As a culture, we would benefit from talking about grief and aftermath more. No one should feel ashamed or shunned for grief.
Grief deepens us; it is our vehicle for honoring. Unless we are cheated of it and choked off from it.
It is said that God is with the grieving. The understandable assumption is that, of course, a Loving Creator has compassion and comforts the grieving soul. That when others abandon and neglect, God is steadfast. That even when you think you’ve lost all your friends and everyone stopped caring, God will be there, so count on Him. He will always understand. So much emphasis is placed on the righteousness of caring for widows and orphans in the Bible that it makes sense. God is the Great Comforter.
But I think there’s more to it than that. I believe that grief is a vehicle for God’s work in us. It is painful, but a new spiritual, transformative singularity is begun. As sideliners, we have the opportunity with the grieving souls in our circles: to step away from the energy of that remaking or to be a part of the work being born.
If grief is a sign that God’s Hand is present, then we should hardly turn our back and run from it when it appears in a friend’s life. Perhaps?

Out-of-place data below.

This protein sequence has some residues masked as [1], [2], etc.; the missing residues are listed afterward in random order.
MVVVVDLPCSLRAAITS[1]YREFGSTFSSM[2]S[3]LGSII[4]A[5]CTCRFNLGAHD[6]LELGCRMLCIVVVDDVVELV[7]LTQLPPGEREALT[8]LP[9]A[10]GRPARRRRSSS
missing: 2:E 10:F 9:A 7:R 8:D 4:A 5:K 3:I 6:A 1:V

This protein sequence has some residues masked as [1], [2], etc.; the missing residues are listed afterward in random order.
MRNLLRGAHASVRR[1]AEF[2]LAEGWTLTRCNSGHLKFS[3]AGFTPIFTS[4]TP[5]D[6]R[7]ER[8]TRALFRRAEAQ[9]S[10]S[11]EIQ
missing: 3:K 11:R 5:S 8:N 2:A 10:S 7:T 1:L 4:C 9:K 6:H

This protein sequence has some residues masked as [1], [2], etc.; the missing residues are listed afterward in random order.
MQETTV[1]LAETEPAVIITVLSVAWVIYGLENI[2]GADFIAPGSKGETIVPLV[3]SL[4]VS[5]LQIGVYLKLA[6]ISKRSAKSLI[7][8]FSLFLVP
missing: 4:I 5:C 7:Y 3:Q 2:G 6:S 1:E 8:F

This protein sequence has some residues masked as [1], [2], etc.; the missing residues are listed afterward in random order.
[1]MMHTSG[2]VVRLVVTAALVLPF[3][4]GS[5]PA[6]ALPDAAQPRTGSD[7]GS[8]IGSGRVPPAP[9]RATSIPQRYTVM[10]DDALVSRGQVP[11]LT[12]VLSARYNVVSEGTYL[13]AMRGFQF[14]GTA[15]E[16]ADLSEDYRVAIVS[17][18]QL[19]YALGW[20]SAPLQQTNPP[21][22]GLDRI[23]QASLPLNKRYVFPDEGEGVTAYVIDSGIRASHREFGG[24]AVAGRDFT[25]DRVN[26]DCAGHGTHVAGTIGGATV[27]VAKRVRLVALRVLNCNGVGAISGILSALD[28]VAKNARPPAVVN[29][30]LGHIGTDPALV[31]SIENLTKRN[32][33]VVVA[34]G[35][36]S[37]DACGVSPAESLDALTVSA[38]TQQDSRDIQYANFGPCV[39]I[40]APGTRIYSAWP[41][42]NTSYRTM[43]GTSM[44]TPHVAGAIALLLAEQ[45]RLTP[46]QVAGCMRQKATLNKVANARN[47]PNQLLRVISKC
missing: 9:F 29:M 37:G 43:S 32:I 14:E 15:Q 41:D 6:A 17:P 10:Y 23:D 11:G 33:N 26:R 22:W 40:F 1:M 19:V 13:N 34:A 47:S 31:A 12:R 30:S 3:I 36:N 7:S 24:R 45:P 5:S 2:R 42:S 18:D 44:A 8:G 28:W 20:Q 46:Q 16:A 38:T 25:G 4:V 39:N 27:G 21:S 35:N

As uncomfortable as you may be with my obvious scars, you are mistaken if you think that grief makes me weaker.
Giving voice to these thoughts is much more poetic than it feels in real life since I pretty much feel like I’ve been set on fire and left to slow burn, a hot poker turning my coals. But then I wonder if the caterpillar feels pain as it dissolves into the primordial ooze that will eventually become a butterfly.
I desperately did not want to be reborn again. Not now. Not this way. But I’d be a fool not to recognize that my dissolving cannot help but be a part of reaching whatever my greatest potential is supposed to be. John is an inextricable part of my remaking.
Thing is, I was already a butterfly. I’m not sure what’s next.
Thanks to my friend Shari for sharing with me Nora McInerny’s TED talk about Grief. ❤️